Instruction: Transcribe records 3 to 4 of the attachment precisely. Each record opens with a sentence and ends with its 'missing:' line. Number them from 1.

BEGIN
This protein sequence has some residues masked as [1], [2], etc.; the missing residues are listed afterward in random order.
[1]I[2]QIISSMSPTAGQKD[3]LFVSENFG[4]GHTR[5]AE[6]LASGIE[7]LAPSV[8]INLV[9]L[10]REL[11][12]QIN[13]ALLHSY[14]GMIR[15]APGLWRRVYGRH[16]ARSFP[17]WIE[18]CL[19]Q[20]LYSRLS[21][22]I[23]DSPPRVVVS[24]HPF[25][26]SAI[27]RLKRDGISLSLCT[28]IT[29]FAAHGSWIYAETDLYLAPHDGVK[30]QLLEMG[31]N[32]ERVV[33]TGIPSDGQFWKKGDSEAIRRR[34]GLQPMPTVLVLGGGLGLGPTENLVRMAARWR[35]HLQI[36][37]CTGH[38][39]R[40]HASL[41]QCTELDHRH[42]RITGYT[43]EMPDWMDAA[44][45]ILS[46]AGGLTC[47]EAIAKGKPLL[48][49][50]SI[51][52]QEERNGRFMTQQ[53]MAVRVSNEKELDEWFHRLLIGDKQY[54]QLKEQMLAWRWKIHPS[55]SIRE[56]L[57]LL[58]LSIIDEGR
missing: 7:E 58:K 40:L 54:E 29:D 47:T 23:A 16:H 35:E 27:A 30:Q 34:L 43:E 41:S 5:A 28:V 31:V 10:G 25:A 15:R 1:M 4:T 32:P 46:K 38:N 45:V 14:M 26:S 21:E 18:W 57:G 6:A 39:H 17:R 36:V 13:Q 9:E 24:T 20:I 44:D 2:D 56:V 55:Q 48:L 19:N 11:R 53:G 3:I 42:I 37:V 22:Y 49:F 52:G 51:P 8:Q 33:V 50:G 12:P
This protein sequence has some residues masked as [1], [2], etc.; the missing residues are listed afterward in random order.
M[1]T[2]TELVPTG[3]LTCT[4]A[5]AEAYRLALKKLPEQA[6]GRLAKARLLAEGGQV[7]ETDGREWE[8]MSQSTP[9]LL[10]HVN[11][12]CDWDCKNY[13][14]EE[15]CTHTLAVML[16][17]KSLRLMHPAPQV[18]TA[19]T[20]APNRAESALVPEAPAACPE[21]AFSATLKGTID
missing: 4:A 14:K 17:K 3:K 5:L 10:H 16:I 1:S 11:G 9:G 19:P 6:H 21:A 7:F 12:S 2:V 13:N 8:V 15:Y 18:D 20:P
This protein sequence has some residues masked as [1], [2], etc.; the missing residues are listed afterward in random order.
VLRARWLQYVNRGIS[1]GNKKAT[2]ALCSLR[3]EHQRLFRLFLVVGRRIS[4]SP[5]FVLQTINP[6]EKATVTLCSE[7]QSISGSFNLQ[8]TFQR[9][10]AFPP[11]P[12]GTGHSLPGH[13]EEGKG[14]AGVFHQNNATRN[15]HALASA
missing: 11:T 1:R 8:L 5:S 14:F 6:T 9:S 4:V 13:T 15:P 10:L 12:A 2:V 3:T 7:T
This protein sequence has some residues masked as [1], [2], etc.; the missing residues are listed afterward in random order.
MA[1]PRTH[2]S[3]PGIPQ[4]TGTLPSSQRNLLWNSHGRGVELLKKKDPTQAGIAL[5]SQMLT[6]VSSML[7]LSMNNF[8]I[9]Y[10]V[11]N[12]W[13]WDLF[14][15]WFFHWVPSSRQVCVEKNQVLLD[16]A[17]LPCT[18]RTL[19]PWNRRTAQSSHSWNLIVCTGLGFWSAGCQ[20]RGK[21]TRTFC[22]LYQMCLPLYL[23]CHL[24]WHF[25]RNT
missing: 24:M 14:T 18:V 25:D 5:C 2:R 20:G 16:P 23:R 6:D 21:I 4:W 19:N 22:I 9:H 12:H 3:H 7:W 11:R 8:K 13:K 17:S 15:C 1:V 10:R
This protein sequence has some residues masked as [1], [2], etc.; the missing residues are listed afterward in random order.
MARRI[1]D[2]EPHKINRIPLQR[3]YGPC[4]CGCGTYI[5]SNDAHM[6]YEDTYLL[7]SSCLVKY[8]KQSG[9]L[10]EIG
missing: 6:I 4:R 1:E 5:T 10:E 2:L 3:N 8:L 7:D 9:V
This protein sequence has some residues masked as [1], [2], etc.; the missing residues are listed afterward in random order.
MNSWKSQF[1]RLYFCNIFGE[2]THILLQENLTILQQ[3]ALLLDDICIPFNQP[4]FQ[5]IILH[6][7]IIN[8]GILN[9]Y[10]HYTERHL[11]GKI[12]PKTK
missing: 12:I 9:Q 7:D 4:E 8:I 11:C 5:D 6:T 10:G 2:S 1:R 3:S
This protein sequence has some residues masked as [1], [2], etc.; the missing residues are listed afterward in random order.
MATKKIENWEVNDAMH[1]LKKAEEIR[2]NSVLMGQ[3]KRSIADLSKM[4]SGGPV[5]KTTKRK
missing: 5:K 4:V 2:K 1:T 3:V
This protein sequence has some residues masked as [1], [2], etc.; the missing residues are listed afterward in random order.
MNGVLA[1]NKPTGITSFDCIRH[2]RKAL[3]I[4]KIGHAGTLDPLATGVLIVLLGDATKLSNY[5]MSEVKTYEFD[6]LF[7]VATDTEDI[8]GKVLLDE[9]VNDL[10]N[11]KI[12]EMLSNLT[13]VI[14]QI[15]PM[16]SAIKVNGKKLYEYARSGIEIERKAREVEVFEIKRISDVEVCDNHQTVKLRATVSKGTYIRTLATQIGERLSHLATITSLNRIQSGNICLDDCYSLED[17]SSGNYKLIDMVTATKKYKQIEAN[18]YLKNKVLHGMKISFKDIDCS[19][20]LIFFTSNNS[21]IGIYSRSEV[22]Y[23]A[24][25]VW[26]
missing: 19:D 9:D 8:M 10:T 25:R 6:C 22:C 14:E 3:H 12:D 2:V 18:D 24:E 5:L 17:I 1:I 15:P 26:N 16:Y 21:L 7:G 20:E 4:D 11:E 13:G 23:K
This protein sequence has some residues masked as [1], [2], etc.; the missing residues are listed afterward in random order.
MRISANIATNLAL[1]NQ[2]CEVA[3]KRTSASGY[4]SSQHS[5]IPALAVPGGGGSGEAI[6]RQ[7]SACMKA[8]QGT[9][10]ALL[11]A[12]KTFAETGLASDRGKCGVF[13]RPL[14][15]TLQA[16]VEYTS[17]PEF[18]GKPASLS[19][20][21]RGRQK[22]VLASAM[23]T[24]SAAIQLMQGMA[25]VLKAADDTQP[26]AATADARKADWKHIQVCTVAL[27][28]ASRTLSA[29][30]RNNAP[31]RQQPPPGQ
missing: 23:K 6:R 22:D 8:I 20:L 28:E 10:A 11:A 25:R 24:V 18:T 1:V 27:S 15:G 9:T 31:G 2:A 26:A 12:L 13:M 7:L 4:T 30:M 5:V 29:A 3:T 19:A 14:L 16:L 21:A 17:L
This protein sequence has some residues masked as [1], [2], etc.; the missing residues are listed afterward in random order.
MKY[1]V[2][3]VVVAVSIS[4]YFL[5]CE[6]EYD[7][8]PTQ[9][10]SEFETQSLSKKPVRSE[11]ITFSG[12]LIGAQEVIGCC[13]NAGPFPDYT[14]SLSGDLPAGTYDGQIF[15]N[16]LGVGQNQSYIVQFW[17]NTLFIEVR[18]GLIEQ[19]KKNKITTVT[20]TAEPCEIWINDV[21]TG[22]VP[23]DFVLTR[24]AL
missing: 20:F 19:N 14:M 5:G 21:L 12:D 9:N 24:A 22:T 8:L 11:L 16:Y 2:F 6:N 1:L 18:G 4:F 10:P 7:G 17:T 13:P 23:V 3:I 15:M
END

This protein sequence has some residues masked as [1], [2], etc.; the missing residues are listed afterward in random order.
VLRARWLQYVNRGIS[1]GNKKAT[2]ALCSLR[3]EHQRLFRLFLVVGRRIS[4]SP[5]FVLQTINP[6]EKATVTLCSE[7]QSISGSFNLQ[8]TFQR[9][10]AFPP[11]P[12]GTGHSLPGH[13]EEGKG[14]AGVFHQNNATRN[15]HALASA
missing: 11:T 1:R 8:L 5:S 14:F 6:T 9:S 4:V 13:T 15:P 10:L 12:A 2:V 3:T 7:T
This protein sequence has some residues masked as [1], [2], etc.; the missing residues are listed afterward in random order.
MA[1]PRTH[2]S[3]PGIPQ[4]TGTLPSSQRNLLWNSHGRGVELLKKKDPTQAGIAL[5]SQMLT[6]VSSML[7]LSMNNF[8]I[9]Y[10]V[11]N[12]W[13]WDLF[14][15]WFFHWVPSSRQVCVEKNQVLLD[16]A[17]LPCT[18]RTL[19]PWNRRTAQSSHSWNLIVCTGLGFWSAGCQ[20]RGK[21]TRTFC[22]LYQMCLPLYL[23]CHL[24]WHF[25]RNT
missing: 24:M 14:T 18:V 25:D 5:C 2:R 20:G 16:P 23:R 6:D 21:I 4:W 19:N 22:I 9:H 12:H 3:H 7:W 11:R 8:K 13:K 17:S 15:C 1:V 10:R